Tortoise investing, by the numbers

TDAM's low-volatility strategy screens for slow and steady earnings.

Michael Ryval 26 February, 2015 | 6:00PM

The concept of low-volatility investing had long appealed to Jean Masson, but it was a 1991 research paper by Robert Haugen, and a meeting with him at St. Louis's Washington University, that clinched it for Masson, a former professor of finance and now Montreal-based managing director at TD Asset Management Inc.

"You can see that a minimum-volatility portfolio has slightly higher returns than a cap-weighted index and only 75% of the volatility," says Masson, referring to  The Efficient Market Inefficiency of Capitalization-Weighted Stock Portfolios, by Robert Haugen and Nardin Baker, published in the Journal of Portfolio Management.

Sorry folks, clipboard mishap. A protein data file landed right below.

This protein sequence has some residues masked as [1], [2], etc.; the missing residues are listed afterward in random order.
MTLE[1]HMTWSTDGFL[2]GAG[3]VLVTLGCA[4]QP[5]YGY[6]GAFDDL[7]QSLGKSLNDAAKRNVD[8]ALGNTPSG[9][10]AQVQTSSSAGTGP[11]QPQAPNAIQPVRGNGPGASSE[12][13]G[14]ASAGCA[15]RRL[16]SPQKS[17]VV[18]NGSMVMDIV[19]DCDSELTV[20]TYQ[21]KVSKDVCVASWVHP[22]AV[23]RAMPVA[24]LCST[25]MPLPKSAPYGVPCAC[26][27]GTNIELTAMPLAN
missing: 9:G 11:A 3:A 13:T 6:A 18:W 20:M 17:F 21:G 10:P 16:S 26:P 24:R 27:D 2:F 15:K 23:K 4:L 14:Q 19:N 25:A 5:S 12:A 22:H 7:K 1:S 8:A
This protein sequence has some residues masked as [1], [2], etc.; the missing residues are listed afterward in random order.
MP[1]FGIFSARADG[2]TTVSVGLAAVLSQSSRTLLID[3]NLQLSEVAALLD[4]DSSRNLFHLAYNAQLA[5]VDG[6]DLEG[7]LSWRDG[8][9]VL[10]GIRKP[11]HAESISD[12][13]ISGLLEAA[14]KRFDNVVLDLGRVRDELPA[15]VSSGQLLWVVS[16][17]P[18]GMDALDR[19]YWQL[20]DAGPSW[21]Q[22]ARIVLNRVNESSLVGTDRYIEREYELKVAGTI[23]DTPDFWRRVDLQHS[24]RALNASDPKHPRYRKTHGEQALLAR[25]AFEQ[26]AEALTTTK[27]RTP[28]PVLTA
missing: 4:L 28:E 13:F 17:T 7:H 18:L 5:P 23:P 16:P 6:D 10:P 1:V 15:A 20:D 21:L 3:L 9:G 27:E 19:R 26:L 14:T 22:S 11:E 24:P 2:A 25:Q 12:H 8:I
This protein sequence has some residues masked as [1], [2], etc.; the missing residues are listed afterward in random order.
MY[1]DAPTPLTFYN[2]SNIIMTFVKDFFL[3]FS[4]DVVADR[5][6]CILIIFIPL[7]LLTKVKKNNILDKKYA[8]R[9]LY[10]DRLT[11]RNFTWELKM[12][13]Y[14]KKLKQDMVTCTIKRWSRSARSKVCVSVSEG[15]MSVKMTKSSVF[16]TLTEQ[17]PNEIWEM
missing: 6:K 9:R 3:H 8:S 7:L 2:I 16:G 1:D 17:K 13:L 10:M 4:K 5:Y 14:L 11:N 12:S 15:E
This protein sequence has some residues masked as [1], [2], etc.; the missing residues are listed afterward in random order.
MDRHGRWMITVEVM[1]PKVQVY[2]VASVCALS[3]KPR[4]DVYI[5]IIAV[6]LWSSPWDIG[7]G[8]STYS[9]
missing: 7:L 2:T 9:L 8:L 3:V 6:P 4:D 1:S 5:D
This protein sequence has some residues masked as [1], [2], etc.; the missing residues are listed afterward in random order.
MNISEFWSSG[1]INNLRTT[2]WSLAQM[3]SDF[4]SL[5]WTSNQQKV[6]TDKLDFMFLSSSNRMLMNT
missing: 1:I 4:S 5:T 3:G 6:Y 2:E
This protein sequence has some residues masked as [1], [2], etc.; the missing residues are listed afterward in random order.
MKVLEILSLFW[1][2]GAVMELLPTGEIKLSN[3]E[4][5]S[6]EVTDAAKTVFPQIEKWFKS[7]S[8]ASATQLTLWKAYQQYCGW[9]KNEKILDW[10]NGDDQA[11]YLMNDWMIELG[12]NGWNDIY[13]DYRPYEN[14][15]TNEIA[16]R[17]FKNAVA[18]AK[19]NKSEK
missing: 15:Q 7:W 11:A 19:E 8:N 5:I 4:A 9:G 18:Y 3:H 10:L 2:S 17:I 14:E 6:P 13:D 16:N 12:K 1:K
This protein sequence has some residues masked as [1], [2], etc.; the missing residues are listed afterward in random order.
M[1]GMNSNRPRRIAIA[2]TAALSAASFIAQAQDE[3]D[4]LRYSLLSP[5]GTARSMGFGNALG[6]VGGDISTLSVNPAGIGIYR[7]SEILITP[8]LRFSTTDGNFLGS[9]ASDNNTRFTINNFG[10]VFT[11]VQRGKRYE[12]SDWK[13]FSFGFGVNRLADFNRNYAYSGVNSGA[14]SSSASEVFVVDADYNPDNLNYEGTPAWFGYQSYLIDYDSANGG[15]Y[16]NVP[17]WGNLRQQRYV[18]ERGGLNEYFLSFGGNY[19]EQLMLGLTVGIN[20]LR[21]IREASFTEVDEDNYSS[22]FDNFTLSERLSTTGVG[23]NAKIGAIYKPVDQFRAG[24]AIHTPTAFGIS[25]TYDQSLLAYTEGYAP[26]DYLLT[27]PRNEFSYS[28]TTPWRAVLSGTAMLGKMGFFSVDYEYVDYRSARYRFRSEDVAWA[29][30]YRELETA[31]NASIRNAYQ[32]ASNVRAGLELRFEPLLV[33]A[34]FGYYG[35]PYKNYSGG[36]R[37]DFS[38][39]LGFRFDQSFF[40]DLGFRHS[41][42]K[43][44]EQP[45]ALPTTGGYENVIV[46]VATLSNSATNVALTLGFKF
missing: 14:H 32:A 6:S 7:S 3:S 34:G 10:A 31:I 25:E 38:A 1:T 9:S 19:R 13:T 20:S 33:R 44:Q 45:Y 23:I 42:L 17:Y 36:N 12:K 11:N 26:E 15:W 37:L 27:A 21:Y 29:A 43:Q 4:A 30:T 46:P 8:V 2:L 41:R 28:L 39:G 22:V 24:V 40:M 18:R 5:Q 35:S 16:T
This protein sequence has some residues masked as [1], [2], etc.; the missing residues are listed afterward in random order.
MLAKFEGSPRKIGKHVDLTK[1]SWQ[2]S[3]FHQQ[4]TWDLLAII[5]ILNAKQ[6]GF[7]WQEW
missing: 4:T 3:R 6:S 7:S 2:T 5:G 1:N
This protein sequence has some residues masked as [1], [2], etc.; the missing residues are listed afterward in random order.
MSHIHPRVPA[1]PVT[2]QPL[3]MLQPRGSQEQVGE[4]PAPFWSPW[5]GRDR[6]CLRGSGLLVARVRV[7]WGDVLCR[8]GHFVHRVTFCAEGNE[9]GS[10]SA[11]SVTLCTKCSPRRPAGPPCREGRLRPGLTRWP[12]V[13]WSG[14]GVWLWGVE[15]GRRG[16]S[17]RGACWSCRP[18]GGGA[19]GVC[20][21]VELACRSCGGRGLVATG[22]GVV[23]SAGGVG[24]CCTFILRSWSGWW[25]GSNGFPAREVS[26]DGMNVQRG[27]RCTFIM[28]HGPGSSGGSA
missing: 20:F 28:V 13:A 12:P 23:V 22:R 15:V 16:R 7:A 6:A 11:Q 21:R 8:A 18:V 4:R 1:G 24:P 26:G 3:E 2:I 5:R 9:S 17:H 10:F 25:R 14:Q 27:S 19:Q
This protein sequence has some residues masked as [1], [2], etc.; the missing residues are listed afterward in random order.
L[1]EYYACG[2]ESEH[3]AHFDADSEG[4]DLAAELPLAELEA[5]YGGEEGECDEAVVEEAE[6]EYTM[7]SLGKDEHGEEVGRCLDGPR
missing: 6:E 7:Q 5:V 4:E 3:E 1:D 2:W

"The goal of the paper was not to promote low-volatility investing. It was to test the capital-asset pricing model (CAPM)," says Masson, who earned his PhD in finance at the University of Rochester in 1988. Put simply, CAPM is based on the notion that high-beta stocks should have higher expected returns than low-beta stocks.

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Securities Mentioned in Article

Security NamePriceChange (%)Morningstar Rating
BCE Inc62.52 CAD-0.60
Lockheed Martin Corp400.90 USD0.13
McDonald's Corp210.10 USD-0.94
Metro Inc54.04 CAD-0.52
TC Energy Corp74.35 CAD0.07

About Author

Michael Ryval

Michael Ryval